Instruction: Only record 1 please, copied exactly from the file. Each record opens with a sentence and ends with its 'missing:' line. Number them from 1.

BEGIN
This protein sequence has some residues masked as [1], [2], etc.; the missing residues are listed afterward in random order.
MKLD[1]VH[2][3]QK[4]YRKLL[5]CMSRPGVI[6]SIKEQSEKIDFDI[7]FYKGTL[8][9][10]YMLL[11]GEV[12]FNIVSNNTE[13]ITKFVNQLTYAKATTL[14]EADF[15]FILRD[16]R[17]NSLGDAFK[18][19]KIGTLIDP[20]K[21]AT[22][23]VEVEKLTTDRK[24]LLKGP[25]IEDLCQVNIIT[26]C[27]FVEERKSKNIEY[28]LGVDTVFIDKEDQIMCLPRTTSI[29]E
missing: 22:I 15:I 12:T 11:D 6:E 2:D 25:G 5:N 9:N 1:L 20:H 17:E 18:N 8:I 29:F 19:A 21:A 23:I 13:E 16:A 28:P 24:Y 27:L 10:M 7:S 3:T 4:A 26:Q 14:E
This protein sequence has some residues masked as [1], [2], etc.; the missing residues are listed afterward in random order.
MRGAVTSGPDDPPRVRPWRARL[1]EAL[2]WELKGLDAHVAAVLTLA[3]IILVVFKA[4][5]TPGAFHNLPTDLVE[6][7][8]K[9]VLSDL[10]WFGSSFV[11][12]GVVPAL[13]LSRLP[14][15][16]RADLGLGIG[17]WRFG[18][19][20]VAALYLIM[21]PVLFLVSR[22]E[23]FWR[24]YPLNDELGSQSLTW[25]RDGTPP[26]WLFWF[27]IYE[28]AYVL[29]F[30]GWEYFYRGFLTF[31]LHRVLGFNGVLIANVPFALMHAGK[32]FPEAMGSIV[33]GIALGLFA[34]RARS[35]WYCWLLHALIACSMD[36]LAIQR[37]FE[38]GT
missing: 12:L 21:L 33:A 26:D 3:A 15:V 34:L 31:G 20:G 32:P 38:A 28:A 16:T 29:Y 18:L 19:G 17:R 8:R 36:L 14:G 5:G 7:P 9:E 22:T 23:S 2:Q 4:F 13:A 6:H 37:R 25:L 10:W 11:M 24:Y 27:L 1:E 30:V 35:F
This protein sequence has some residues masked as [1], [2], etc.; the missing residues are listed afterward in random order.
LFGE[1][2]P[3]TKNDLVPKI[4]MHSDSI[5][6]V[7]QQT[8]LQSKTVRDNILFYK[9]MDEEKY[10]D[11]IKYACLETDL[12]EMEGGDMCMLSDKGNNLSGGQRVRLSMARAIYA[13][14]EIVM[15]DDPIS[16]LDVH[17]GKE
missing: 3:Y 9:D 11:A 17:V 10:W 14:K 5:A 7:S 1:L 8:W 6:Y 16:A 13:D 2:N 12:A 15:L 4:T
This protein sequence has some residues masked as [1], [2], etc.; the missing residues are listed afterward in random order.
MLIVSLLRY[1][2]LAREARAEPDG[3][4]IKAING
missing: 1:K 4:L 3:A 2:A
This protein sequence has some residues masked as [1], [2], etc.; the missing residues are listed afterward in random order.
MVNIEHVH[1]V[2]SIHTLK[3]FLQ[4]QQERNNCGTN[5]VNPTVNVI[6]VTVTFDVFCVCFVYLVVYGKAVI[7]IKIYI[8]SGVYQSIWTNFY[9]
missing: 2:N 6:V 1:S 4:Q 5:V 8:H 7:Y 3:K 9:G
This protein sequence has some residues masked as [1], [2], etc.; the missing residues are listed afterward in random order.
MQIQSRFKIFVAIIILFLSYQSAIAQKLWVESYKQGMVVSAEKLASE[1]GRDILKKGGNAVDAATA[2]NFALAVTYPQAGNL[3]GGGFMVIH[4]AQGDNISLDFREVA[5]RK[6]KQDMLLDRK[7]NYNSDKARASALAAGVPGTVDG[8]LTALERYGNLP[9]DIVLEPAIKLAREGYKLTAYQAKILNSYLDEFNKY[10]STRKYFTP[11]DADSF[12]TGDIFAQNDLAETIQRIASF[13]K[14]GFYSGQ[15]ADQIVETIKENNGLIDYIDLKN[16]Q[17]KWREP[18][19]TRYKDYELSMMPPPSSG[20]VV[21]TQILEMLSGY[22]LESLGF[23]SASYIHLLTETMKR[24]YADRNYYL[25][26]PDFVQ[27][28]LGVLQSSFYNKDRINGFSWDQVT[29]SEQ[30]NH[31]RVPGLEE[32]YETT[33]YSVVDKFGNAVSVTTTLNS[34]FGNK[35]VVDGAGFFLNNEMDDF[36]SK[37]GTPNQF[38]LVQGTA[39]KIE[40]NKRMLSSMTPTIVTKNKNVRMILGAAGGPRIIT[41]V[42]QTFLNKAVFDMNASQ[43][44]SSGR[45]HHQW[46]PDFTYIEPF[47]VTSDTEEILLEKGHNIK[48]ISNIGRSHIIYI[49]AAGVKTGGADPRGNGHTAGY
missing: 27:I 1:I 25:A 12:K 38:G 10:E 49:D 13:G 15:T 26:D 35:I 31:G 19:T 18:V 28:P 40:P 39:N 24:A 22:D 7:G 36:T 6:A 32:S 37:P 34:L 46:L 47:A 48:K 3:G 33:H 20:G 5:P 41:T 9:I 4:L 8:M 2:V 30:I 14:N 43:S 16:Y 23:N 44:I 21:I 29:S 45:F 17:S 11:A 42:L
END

This protein sequence has some residues masked as [1], [2], etc.; the missing residues are listed afterward in random order.
MKLD[1]VH[2][3]QK[4]YRKLL[5]CMSRPGVI[6]SIKEQSEKIDFDI[7]FYKGTL[8][9][10]YMLL[11]GEV[12]FNIVSNNTE[13]ITKFVNQLTYAKATTL[14]EADF[15]FILRD[16]R[17]NSLGDAFK[18][19]KIGTLIDP[20]K[21]AT[22][23]VEVEKLTTDRK[24]LLKGP[25]IEDLCQVNIIT[26]C[27]FVEERKSKNIEY[28]LGVDTVFIDKEDQIMCLPRTTSI[29]E
missing: 22:I 15:I 12:T 11:D 6:E 2:D 25:G 5:N 9:N 1:L 20:H 17:E 18:N 8:I 29:F 19:A 21:A 23:I 13:E 16:A 28:P 24:Y 27:L 10:M 7:S 3:T 4:A 26:Q 14:E